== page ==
If you remember, I was in the capital of Uzebkistan, Tashkent, just after the world championship. Then I moved to another city, called Samarkand, to discover some of the most beautiful edifices I've ever seen, at the Registan! More importantly, it’s the city that made our world become a big village, thanks to the Silk Road.
There everybody was very welcoming and I spent two full nights at my guest house talking with the host. You couldn't pass the door without being given a cup of tea and a joke, many that I didn’t understand. The taxi didn't let me pay to get there, the owner of the hostel also offered me a cheaper price because he was happy to spend time with me. This was a really nice authentic moment!
After those two amazing days, I took a taxi to Tajikistan. Forget about buses and trains! When you are not in Europe, you just need to fit to whatever is the way to go. I passed the border quite easily and jumped in another taxi with way more people than the seat available. I spent five hours like that, while watching the beautiful red mountains surrounding me; absolutely breathtaking.
The next day, federation invited me to the National Olympic Centre. They liked the philosophy of my project and I was invited to share my experience with some teachers during a seminar. The plan was to go to two dojo in the capital of Dushanbe before being visiting the Ustorpiriyon family in Khodjan city.
First I went to Judo Club Parviz Sobirov in Dushanbe. I was told that I would train children but most attendees were big men, plus a reigning junior world champion. I was very impressed by the intensity that everybody put into fighting. They were going very hard but at end they were always best friends.
I couldn't resist joining in with some randori, even though light randori or yaku-soku-geiko didn’t seem to be known phrases here. We went to dinner with some of the guys before I was sent back to Hoji Sharif dojo, where the coach was waiting for me.
I met David and his partner. I was surprised, because he didn't speak English but on the phone his messages were in perfect English. He had been using a translator all the time. I stayed more than a week. He had a room for the staff of his academy and he was taking good care so I had everything I needed.
I quickly noticed that his style of coaching was very different from everything I had seen in the previous months. All the exercises he was doing made sense in a pedagogical way, the atmosphere felt very Japanese and the drills and techniques of his students were spotlessly clean. We quickly became friends, even though we didn't speak the same language.
I understood that he wanted to help Tajikistan, his new country, to have a better understanding of judo and produce better judoka and teachers but it's hard for one man to do everything by himself. Therefore, he is kindly asking for help from international specialists, to come and visit his dojo.
As I was with him, he was managing everything. I didn't have to worry about any kind of logistics. He contacted the Ustorpiriyon family and organised the taxi to go and come back. It was a 200km journey, 6-7h in a crazy taxi that broke down on the way!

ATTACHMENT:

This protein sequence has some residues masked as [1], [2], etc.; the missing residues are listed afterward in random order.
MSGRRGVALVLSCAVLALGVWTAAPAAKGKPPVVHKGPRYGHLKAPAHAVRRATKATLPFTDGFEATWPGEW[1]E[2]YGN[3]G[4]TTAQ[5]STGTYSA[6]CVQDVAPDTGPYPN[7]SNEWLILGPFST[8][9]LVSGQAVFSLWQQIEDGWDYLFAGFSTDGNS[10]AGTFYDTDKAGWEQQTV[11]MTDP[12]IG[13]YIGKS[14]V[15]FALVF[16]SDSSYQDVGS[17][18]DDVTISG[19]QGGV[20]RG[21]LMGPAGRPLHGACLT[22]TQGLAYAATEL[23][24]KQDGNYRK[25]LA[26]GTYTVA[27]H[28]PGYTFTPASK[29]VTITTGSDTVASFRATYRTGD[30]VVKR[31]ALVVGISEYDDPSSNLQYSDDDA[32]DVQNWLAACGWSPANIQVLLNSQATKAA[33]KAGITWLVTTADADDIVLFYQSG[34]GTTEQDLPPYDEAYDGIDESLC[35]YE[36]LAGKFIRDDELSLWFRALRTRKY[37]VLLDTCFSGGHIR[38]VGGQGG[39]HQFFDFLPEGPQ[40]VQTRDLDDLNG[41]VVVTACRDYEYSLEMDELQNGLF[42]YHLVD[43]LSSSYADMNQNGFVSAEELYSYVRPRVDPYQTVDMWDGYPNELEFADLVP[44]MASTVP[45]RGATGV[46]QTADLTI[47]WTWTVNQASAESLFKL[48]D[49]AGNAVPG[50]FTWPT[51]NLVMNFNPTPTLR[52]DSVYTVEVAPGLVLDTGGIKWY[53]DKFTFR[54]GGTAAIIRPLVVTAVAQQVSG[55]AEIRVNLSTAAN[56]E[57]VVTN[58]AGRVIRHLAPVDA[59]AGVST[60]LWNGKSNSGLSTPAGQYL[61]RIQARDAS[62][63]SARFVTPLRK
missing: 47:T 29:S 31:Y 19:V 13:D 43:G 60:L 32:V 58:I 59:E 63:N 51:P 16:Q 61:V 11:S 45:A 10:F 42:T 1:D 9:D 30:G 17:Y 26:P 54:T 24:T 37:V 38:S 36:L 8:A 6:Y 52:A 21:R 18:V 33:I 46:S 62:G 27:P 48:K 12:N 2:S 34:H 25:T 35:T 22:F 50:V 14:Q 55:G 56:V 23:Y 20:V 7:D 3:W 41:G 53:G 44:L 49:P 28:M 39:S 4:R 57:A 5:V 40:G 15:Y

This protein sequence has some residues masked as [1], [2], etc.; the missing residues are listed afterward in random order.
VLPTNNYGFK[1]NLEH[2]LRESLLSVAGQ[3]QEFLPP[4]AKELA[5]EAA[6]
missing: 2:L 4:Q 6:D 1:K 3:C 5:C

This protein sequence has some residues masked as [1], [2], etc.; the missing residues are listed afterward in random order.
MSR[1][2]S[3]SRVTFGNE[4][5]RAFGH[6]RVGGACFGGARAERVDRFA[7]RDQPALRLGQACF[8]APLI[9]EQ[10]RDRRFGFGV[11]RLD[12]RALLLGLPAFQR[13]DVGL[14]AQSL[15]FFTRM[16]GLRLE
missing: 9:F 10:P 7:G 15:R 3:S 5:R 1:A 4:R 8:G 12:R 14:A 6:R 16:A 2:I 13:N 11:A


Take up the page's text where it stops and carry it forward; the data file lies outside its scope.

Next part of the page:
I didn't expect to meet so many people. Talking about Ustorpiriyon isn't just about Komronshokh, the Olympian, it is a big family. From outside the dojo it looks old, with very basic conditions but inside it's totally different: a big clean tatami with hundreds of children and adults. Once again, I was welcomed very warmly. They wanted me to do so much judo that I didn't even have time to visit the city but I discovered nice people with interesting stories.
Originally the family belonged to Sambo and they decided to go for judo as it is an Olympic sport. The father is a multiple medallist in so many different kinds of wrestling from sambo to kurash and even chidaoba; it is very impressive.
The conditions for those athletes, when they are expected to perform, is really mind-blowing. They earn less than 500 US$ a month and when they have the chance to go to international competitions, they have to take everything very seriously to try to get the prize money. It is a dilemna for the athletes. As he told me, he doesn't want to compete for the money but there is no competition without money.
The youngest of the family helped me a lot with English translation and shared with me his dream of international competition. He might participate in the next junior world championship in a heavyweight category. I am really looking forward to seeing that!
After those days, I went back with David to finish my time in Tajikistan. I also had the opportunity to meet the family of a girl who helped me when I was in Hungary, to a family from Ukraine (https://www.ijf.org/news/show/julien-goes-around-the-world-3).
Without knowing them beforehand, we spent one day together and went to the best restaurant in town. They dressed me with the traditional outfit and literally covered me with food. I could visit pretty much all of the capital during that day. It's another exemple of the generosity of people in central Asia. Those countries aren't very popular for tourists and you can feel it because when you're a guest, they take care of you like you are the last they will ever see! I've had a great time. Thanks a lot!